The University of Leicester’s Botanic Garden in Oadby is a major, and very visible, element of our community engagement. Unlike botanic gardens in other cities, Leicester’s is free to visit (except on special event days), providing a tranquil and attractive venue for the citizens of Leicester and Leicestershire, 362 days of the year.
A broad range of education programmes based around the Botanic Garden (and the nearby Attenborough Arboretum) cater for primary and secondary pupils. Programmes use the plant collections in the garden to teach children about biology, ecology, sustainability and the environment and others cover numeracy and mathematics, incorporating the garden’s distinctive Fibonacci pavement, history and art.
Secondary courses geared towards GCSE and A-level students cover more advanced topics such as Darwinian Selection and Speciation, Photosynthesis and Plant Structure, and Batesian Mimicry. In all, approximately 165,000 schoolchildren have taken part in Botanic Garden educational activities since the formal education programme was launched in 1993.
For very young visitors there are activities inspired by children’s books such as We’re Going on a Bear Hunt and Elmer and the Lost Teddy. The student drama society LUTheatre has staged successful immersive, interactive productions within the garden, bringing magical worlds to life for pre-school audiences.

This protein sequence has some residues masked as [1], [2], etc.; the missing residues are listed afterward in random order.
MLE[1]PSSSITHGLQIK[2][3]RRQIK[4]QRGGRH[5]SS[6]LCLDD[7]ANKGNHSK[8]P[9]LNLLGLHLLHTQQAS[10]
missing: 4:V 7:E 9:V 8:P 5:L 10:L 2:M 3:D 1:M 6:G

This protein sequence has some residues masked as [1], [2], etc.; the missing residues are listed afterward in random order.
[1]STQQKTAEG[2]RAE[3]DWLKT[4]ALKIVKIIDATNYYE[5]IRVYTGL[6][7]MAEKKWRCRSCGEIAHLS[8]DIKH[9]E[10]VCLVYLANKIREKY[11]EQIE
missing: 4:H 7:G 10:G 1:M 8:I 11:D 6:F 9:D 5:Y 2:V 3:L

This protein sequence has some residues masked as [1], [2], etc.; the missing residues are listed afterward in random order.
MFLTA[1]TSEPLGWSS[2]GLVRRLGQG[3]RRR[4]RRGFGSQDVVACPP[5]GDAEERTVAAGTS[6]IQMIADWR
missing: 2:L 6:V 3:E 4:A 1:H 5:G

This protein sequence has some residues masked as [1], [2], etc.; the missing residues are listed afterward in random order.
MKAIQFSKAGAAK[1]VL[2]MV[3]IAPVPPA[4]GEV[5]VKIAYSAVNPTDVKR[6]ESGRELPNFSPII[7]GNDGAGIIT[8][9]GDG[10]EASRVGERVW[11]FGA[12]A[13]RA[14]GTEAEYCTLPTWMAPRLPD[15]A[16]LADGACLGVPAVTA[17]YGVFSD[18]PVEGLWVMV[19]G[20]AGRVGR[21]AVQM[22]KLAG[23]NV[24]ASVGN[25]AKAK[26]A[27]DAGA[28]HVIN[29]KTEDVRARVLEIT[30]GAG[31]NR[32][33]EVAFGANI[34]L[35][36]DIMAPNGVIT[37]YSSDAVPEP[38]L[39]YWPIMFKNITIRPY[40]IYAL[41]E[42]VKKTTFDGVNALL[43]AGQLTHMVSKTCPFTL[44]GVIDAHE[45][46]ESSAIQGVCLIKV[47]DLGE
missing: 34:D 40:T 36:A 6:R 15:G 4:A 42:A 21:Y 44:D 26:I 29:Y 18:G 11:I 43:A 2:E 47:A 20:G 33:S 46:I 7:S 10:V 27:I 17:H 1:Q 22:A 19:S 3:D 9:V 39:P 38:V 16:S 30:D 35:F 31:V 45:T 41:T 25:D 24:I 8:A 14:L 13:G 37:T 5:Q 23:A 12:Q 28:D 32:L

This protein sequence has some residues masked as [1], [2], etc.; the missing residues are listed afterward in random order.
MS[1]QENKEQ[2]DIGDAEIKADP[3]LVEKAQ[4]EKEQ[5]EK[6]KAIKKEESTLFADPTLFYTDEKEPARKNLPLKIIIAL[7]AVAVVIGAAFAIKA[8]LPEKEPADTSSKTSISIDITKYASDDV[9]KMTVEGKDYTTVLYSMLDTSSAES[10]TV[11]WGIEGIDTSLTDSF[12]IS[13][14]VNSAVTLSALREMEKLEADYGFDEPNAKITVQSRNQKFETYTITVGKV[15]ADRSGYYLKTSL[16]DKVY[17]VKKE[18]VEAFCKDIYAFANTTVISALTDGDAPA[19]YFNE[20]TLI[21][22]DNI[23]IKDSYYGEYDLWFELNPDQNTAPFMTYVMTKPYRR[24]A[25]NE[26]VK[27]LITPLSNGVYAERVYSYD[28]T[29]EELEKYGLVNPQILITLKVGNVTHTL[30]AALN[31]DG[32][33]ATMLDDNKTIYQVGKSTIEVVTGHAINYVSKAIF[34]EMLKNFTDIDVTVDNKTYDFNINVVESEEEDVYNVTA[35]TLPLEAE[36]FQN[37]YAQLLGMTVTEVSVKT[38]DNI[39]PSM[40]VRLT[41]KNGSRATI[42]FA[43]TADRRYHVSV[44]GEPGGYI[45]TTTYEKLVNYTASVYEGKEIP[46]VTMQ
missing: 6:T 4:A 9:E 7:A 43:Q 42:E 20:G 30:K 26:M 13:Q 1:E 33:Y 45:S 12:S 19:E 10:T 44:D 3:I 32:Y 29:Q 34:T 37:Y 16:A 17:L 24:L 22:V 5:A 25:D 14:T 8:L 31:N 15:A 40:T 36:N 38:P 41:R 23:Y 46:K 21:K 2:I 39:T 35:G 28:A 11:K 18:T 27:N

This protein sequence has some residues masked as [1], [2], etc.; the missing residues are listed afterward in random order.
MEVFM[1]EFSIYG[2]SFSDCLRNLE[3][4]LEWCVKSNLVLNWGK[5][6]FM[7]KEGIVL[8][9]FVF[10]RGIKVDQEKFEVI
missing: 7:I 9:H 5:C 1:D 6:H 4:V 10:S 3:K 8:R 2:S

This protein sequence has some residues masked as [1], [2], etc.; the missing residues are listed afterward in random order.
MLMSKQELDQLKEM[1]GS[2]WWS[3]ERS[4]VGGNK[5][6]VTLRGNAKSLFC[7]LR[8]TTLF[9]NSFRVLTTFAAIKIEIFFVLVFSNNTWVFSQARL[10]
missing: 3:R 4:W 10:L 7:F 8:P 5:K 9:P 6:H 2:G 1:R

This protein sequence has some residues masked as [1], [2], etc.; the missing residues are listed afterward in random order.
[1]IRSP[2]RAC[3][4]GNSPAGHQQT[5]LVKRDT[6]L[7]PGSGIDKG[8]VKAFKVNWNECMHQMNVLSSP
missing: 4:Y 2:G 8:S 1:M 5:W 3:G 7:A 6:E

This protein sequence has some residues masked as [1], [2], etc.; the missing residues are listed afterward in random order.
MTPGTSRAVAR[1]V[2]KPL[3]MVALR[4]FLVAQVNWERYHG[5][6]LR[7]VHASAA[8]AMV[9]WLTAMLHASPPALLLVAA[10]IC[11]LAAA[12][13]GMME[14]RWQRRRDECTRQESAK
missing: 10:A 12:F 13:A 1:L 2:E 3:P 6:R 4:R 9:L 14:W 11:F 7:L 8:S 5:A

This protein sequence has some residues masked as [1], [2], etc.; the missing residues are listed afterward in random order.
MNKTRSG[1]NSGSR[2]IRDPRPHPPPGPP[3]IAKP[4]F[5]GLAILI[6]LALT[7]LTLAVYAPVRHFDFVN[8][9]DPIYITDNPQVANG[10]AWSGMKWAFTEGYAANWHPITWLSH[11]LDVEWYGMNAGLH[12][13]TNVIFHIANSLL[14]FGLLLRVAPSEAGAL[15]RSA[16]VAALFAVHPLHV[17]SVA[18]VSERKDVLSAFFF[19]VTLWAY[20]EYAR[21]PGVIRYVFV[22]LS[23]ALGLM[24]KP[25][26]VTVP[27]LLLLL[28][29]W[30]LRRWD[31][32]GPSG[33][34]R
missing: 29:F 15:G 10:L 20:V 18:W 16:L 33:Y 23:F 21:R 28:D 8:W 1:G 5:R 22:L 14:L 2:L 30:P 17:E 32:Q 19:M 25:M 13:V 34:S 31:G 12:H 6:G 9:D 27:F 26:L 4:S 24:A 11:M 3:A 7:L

Adult education is not neglected, with weekend and evening courses teaching botanical skills including the identification of flowering plants, trees, mosses and fungi, while bee walks are always popular. Guided tours of both the Garden and the Attenborough Arboretum are popular among a wide range of community groups. Several local art groups regularly meet at the Botanic Garden, ranging from enthusiastic amateur art clubs to the Institute of Analytical Plant Illustrators. The University’s own arts centre, Attenborough Arts, also uses the Botanic Garden for art and craft courses. The Garden is also a focus for Health & Well-being activities promoted by both the University and local community groups.
The Leicestershire branches of the Botanical Society of Britain and Ireland, the British Bryological Society and the British Mycological Society are among our regular users of the Garden, as are the Leicestershire and Rutland Wildlife Trust, Garden Organic and the Royal Horticultural Society.
The Garden, named after former Secretary and Registrar Harold Martin, also provides a tranquil repose for students after the stresses of exams and helps to underpin scientific research and teaching at the University. The plant collections and landscape features make this garden one of the most diverse in the region. The water features and sculptures are particularly pleasing and add character to the setting.
The annual Plant Sale and Family Day, which is organised by the 900-strong Friends of the Garden, offers a venue for specialist plant nurseries as well as local artists, craftspeople and community groups to present themselves to large numbers of visitors to the Botanic Garden. And if all that wasn’t enough the garden also provides a popular location for wedding photography.
It is the perfect place for a pleasant walk and there are benches for those who simply wish to relax and admire the surroundings. Variety is the key to this garden's strength.